According to the Center for Disease Control and Prevention, tooth decay is one of the most common chronic childhood conditions in the US. If left untreated, tooth decay can be a painful and uncomfortable experience for children and it can lead to infection, creating problems with learning, speaking and most especially, eating.
- Nearly 1 out of 4 children between 5 and 11 years have at least one decayed tooth left untreated.
- Thirteen percent of adolescents between 12 and 19 years have at least one decayed tooth left untreated.
Importance of Early Childhood Dental Visits
The earlier children started going to a pediatric dentist, the healthier their teeth and mouth will be throughout their lives. Doing early dental visits help prevent tooth decay and cavities – conditions that can lead to pain, loss of appetite and other medical issues. Children with healthy teeth learn to speak clearly, chew their food thoroughly and smile with confidence!
The American Academy of Pediatric recommended that every child must visit a dentist at the age of 1. This visit also teaches caregivers and parents how to take good care of the child’s teeth and help keep them cavity-free.
For instance, pediatric dentists often see numerous children with tooth decay due to falling asleep with a bottle of juice or milk. Your pediatric dentist can teach the parent or caregiver why it causes cavities, why is it important to introduce drinking from a cup once they approach their first birthday and the proper way of brushing young teeth.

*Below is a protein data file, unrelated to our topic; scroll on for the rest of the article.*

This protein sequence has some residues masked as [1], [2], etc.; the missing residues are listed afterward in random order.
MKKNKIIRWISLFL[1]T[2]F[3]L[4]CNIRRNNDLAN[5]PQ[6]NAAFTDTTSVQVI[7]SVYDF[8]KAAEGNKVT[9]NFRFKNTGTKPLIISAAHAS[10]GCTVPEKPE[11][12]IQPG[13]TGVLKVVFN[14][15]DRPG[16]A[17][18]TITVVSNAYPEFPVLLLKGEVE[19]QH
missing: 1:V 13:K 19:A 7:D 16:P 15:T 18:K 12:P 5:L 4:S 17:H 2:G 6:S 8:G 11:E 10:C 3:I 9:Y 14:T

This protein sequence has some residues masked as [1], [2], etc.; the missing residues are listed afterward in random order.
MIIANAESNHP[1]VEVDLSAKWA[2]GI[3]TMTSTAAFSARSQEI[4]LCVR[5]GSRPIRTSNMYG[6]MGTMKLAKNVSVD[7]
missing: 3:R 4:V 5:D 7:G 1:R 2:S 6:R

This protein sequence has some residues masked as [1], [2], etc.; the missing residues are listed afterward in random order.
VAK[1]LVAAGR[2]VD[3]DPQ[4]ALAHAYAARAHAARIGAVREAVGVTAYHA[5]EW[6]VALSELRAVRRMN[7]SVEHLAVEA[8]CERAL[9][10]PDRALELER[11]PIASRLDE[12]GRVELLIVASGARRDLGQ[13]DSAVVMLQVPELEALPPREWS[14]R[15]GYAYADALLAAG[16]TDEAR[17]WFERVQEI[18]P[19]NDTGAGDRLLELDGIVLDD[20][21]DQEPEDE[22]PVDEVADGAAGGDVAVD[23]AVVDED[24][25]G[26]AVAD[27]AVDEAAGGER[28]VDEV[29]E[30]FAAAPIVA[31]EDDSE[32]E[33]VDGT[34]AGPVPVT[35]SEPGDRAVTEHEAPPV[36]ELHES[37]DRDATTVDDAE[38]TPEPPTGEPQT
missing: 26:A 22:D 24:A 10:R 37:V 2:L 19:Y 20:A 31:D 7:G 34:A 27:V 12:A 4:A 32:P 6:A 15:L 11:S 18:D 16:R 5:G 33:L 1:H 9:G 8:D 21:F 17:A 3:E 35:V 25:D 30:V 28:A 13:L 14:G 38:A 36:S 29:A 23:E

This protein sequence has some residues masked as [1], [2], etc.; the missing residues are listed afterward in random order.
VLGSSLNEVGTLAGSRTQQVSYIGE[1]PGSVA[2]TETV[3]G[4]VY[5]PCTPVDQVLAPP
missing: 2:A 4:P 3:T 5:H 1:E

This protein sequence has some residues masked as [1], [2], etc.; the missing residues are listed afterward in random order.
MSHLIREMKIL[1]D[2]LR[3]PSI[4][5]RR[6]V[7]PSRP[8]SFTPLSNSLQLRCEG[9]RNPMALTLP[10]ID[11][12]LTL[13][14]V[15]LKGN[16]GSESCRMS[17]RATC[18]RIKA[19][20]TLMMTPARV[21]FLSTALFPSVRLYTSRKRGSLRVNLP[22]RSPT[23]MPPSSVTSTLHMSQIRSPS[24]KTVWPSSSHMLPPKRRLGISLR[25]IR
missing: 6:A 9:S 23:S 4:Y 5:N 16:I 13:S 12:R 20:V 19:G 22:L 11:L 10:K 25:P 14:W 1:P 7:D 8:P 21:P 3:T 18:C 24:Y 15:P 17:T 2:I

Your dentist can also explain why you need to stop on-demand bedtime feeding once your child’s first tooth emerges.
Another reason why early childhood dental visit is important is that your pediatric dentist can provide treatment procedure that can help prevent decay and cavities. Your children’s dentist may apply dental sealants to the chewing surfaces of the molars to prevent tooth decay. Studies show that sealants can reduce decay of permanent molars by about 81%. Flouride varnish is also another preventive dental treatment that is painted on the teeth to prevent decay.
What Parents Should Do
It is important to bring your child to his/her dentist by age 1 for checkup, as advised by the American Academy of Pediatrics. Consult your paediatrician or pediatric dentist about applying fluoride varnish as soon as first tooth appears as well as dental sealants.
If you are living in a community that has water not fluoridated, consult your dentist if your child needs fluoride supplements in the form of tablets, drops or lozenges.